Egyptian Pound Sinks to Record in Black Market Amid Crackdown

  • Government has been closing down local money managers
  • Dollar shortage forces buyers to pay premium in black market

Egypt’s pound fell to a record in black-market trading on bets the currency has further to weaken amid a central bank crackdown on local money changers.

The pound dropped to 10.036 per dollar on Tuesday, according to the average of five quotes from dealers in Cairo and Alexandria, down 3.5 percent from a week earlier. That compares with an official price of 8.88 a dollar. The black-market rate strengthened to as much as 9.2 after the central bank devalued the currency 13 percent this month. It has since lost all of its gains.

Two weeks after devaluing the currency the most in more than a decade and vowing to adopt a more flexible exchange rate, North Africa’s biggest economy is still reeling from a dollar shortage that’s forcing buyers to pay a premium for the greenback outside the banking system. The central bank has put foreign exchange businesses under more scrutiny to bring prices down, closing those that violate its regulations.

“The parallel market is piggybacking on the notion of a more flexible exchange rate going forward, betting on more weakness in the currency,” said Hany Farahat, senior economist at Cairo-based CI Capital Holding, a unit of the country’s biggest publicly traded lender. The market “is also pricing in the risk of more shutdowns of currency-exchange businesses as the central bank’s approach has become more aggressive in going after them, which has an impact on the total supply of dollars,” he said.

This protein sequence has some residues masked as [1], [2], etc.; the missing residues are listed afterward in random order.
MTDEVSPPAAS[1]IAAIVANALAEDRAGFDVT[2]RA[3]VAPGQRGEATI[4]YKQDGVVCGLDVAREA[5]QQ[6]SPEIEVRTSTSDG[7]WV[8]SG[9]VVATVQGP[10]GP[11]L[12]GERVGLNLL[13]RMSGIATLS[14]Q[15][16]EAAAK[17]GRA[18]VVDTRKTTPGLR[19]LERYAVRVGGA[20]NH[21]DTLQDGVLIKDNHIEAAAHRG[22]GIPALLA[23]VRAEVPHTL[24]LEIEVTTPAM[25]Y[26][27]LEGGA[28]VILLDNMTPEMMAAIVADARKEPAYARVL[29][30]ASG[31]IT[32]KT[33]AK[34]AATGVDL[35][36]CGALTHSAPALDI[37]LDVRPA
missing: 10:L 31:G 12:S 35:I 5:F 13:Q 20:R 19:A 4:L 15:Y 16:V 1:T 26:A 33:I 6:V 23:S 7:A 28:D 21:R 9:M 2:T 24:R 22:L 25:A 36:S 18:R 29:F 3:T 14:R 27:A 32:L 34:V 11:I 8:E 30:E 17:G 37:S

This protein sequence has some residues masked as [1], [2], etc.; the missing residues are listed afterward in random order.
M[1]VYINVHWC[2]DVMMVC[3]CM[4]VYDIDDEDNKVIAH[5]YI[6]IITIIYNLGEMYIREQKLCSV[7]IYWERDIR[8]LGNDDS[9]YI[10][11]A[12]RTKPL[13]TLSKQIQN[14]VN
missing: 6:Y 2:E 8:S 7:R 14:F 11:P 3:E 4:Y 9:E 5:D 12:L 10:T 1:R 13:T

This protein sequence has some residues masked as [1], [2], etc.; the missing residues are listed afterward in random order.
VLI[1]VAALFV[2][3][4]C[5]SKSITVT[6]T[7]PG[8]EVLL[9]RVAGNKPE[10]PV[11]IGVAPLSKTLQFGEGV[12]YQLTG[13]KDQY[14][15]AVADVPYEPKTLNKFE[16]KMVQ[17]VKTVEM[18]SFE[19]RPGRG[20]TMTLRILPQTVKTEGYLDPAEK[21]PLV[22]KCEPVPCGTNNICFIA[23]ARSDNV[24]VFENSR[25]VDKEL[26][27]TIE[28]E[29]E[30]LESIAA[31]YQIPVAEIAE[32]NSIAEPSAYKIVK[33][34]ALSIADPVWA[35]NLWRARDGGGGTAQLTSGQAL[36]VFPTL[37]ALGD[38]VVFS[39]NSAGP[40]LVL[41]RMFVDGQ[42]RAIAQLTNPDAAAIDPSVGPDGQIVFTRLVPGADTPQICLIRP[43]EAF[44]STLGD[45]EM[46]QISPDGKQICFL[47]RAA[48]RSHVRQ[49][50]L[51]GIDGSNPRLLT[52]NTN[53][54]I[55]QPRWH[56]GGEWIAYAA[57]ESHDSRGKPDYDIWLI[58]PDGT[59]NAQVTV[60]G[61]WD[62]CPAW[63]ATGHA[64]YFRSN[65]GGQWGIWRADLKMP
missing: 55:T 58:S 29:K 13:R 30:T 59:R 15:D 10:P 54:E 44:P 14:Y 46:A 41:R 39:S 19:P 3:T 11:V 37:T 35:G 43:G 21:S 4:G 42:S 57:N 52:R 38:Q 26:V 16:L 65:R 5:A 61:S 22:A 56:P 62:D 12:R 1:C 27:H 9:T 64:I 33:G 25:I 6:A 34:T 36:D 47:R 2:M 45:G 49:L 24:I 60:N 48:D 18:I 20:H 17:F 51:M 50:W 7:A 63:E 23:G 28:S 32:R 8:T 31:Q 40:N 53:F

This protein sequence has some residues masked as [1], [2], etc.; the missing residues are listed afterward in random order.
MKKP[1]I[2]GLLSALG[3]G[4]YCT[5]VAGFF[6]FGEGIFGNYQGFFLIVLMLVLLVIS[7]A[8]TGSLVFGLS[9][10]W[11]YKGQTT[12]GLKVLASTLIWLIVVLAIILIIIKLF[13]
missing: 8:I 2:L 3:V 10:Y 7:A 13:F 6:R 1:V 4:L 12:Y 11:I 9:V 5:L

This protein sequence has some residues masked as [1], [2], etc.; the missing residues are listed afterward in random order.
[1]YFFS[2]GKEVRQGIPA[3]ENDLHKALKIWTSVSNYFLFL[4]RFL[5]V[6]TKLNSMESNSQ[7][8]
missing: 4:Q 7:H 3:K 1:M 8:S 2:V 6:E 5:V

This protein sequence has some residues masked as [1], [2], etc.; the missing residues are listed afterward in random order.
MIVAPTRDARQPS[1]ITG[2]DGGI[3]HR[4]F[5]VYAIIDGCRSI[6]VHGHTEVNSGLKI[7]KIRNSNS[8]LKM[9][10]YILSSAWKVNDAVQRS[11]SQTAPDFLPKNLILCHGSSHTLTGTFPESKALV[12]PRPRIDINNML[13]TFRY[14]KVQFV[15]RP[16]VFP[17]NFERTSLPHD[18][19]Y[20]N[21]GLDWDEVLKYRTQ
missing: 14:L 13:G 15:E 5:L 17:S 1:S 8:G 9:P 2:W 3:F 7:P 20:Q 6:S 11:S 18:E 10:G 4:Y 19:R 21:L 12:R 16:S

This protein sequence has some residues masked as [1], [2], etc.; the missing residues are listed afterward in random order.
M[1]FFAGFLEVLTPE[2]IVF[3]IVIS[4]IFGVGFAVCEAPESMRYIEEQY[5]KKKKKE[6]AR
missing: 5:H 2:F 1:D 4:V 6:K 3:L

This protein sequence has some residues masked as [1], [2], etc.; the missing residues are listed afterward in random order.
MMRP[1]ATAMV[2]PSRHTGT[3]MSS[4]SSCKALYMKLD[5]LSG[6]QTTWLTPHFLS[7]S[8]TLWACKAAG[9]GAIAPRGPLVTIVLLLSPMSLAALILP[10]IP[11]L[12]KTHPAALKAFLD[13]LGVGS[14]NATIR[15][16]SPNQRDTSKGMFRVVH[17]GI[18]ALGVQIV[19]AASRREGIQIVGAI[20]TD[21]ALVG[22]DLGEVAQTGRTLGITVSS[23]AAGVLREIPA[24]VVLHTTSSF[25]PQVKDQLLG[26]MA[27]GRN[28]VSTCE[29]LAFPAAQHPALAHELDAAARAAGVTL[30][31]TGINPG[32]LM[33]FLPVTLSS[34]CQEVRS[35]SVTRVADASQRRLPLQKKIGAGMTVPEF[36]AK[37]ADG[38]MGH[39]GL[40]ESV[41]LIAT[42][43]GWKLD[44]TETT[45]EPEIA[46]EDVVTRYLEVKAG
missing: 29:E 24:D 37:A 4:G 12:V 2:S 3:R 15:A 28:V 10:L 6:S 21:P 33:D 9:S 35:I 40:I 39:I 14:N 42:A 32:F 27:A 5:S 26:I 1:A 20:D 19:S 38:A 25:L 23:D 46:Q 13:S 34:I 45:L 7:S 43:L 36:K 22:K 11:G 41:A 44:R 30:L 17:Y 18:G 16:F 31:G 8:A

The central bank sold $120 million to lenders on Tuesday to alleviate the backlog of multi-national companies’ purchases of staple and pharmaceutical goods. The regulator has pumped about $2.9 billion into the market this month, or about six times the amount of dollars it usually sells.

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